Rose Blanche is a small community located on the south west coast of Newfoundland, about 45 kilometers east of Port-Aux-Basques on route 470, Trans- Canada Highway. This small community is located in a rugged, barren area on the east side of a small bay. In this bay there are two harbours that were mainly used to provide shelter for fishing vessels, so today the community it built around there rocky shores.
Rose Blanche used to mainly be a fishing community, until the Moratorium on Cod Fish was brought on in 1992. Though Rose Blanche seems to be an old, worn down community, it has some of the greatest scenery and tourist attractions on South West Coast. Some of the scenery includes the rugged coastline (most easily viewed in an area that the locals call "The Neck") the amazing white and rocky cliffs of "Diamond Cove". The restored light house is also a great attraction.
There are many sights to see here. And with a moderate climate with warm summers and cool winters it is great all year round.
The first permanent settlers in Rose Blanche probably arrived was first settled in 1810 , though the French had probably held seasonal premisses in the area in the 1700's. Rose Blanche was first settled because of its sheltered harbours and its close location to fishing grounds. Locals have it that the first few families that settled here were Currie, Caines, and Payne. These families fished of the coast of present day Burgeo for a number of years until later, they moved to either Burnt Islands or Isle aux Mortes.
By the 1869 census, the population had grown to 663, and the area continued to attract new settlers from England and the Channel Islands to participate in the fishery. By the 1870's the community had a number of businesses which participated in the local winter fishery and the Labrador fishery. The community continued to flourish through 1921 as the population reached over a 1000.
The 1950's and 1960's brought significant changes to the community with the opening of a fresh-frozen fish plant , resettlement of outlying communities in Rose Blanche., as a result of the road connection that was completed between Rose Blanche and Port aux Basques in 1961.
Statistics show that in 1991 the population of Rose Blanche was about 900 people, this dropped down to about 800 in 1996. Now Rose Blanche is mainly an area of retired fishermen with grown up families. In fact, now there are less then a hundred students in its Elementary School. The majority of the people in Rose Blanche over the age of twenty five have a education of under grade nine. This is because most people grew up as fishermen and didnít see the need for it. However, the new generation is a bit different, there are over 50 students attending high school from Rose Blanche (this is nearly all the youths living there).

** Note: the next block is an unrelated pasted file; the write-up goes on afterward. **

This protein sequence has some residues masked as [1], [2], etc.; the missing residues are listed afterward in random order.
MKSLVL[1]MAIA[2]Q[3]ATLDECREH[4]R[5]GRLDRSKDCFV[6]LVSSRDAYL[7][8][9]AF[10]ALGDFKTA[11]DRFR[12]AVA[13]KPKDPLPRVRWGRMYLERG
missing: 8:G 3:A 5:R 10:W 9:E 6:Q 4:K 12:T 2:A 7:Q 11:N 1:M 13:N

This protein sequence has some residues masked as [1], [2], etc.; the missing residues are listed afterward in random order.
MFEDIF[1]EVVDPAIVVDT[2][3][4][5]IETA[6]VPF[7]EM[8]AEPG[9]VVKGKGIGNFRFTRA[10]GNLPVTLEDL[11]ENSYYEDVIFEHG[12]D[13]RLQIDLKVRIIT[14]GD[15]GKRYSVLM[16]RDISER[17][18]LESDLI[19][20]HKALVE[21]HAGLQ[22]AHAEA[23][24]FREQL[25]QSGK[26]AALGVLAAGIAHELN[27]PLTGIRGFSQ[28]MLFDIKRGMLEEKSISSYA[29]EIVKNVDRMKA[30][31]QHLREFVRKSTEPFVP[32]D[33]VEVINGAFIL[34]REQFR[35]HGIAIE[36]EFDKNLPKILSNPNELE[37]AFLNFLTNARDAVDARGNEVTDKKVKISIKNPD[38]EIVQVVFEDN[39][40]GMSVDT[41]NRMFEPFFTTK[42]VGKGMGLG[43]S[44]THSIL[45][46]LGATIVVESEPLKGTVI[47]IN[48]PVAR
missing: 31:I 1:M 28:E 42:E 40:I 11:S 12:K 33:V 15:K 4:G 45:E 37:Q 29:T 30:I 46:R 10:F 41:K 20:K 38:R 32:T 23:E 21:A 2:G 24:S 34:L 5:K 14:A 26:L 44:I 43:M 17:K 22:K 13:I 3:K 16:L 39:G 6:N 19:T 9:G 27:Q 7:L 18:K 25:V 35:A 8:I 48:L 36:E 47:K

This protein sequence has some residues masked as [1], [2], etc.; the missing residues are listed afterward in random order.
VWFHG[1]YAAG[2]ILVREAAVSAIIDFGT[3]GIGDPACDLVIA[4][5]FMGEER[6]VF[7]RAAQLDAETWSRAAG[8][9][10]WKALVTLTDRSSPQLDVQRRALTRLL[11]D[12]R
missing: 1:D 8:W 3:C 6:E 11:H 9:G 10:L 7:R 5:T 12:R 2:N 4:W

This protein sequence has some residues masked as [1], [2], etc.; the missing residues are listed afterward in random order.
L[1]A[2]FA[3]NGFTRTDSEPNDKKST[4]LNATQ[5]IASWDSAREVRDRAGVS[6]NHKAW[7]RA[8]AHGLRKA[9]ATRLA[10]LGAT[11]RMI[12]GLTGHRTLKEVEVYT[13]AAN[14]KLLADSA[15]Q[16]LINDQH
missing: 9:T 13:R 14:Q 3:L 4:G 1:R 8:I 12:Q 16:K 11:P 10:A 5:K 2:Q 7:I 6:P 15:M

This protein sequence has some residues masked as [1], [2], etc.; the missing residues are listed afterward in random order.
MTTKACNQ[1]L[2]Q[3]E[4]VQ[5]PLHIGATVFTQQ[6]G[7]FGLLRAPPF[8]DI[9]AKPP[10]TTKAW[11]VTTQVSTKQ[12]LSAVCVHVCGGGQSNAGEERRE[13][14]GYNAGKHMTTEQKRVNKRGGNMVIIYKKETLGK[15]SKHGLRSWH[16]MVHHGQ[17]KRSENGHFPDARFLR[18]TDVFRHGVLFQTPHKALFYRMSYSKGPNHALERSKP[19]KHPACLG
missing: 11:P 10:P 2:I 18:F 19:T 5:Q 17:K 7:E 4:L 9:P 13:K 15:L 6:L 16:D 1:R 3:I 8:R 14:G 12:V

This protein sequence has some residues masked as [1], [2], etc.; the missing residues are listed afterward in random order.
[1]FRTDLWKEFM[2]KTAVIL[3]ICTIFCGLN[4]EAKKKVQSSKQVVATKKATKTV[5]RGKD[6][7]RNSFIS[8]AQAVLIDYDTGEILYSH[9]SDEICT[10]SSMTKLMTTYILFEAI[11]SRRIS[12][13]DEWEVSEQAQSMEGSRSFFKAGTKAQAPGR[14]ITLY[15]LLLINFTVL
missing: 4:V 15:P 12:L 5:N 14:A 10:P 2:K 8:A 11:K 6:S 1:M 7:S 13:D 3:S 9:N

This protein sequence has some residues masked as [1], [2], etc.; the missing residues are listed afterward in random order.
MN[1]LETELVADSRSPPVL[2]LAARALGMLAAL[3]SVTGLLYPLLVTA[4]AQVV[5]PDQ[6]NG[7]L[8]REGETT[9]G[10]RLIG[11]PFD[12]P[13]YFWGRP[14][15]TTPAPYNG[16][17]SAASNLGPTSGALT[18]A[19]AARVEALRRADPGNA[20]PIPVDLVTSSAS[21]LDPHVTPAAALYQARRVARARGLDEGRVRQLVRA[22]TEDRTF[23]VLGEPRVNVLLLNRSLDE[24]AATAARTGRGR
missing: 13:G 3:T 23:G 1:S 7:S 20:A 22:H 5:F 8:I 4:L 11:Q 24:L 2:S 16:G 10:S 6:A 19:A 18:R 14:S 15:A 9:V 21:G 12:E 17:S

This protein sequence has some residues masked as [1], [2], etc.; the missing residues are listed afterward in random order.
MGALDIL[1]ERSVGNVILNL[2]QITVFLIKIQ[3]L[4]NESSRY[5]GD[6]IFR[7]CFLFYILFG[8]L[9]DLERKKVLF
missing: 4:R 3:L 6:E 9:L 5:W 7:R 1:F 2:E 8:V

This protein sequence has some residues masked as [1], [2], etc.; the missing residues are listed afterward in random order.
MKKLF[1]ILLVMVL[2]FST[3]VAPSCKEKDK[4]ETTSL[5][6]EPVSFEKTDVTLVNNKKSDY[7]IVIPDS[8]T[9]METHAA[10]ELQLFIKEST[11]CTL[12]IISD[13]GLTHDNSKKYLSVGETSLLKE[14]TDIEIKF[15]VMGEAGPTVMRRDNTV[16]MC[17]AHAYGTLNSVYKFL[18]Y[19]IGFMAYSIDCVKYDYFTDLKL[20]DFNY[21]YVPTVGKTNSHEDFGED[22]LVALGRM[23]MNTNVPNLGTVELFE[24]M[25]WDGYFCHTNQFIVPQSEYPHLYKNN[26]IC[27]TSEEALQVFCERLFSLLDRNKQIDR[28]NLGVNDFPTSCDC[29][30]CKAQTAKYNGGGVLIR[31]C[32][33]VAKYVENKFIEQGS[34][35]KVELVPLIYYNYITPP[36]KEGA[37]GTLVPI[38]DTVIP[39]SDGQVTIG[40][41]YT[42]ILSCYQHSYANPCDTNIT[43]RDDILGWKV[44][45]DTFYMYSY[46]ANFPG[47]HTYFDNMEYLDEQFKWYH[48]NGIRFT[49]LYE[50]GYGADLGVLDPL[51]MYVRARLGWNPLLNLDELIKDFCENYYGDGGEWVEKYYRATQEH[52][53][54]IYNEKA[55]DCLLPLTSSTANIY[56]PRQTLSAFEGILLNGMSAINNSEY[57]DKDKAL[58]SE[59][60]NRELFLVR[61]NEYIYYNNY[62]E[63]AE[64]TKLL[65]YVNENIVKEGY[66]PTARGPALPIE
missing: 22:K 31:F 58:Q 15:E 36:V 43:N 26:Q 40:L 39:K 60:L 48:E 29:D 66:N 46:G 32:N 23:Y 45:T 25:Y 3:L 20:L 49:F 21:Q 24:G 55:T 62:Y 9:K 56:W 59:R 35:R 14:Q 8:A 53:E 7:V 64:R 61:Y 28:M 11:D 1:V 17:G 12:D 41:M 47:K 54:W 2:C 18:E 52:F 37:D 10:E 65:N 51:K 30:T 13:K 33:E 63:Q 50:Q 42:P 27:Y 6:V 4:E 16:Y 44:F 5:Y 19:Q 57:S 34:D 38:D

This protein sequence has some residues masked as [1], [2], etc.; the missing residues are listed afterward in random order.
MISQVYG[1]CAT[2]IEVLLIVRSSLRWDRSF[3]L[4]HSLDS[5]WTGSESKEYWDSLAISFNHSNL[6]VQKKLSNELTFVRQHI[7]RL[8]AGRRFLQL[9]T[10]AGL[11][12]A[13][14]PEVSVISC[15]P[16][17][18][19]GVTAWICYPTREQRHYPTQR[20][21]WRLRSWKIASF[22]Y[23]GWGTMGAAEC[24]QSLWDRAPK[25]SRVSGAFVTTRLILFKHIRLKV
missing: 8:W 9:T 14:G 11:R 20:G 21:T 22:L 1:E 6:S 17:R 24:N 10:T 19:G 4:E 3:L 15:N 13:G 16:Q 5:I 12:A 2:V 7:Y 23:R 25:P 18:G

In the past, the mean economic and traditional activity of Rose Blanche was fishing. This remained the same from the first settlement in 1810, right up to the collapse in Cod stocks in 1992. Now the main jobs of the locals are in the tertiary industries. Many residents are employed in service industry in the nearby town of Port aux Basques while others have been forced to leave their community for work shipping on the Great Lakes.
Despite the failure of the fishery, some still manage a living harvesting different species of fish and selling to nearby fish plants while hoping the the once rich fishery will return.
A Major piece of Rose Blanche history still remains today. This would be the light house. First constructed in 1873 (they began building it in 1856 and never completed it until then) ,it went years through weather, vandalism and other things that what you would think would demolish this building. But the tower and part of the living quarters were still standing even in 1997 when the town started a project of restoring it. This project cost a total price of 1.5 million dollars. Now it stands a full structure again and is a major tourist attraction of the south west coast of Newfoundland.
The Name Rose Blanche is said to have come from either itís french meaning "white rose", or some say that is was once "Roche Blanche" and was probably over a period of time changed through speech of locals and foreigners. The name Roche Blanche means "white rock". This name is reasonable for the area due to the high concentration of the mineral "quartz" around its shore. This crystal-like mineral is a white colour and can be viewed in areas around Rose Blanche such as "Diamond Cove" and "The Neck."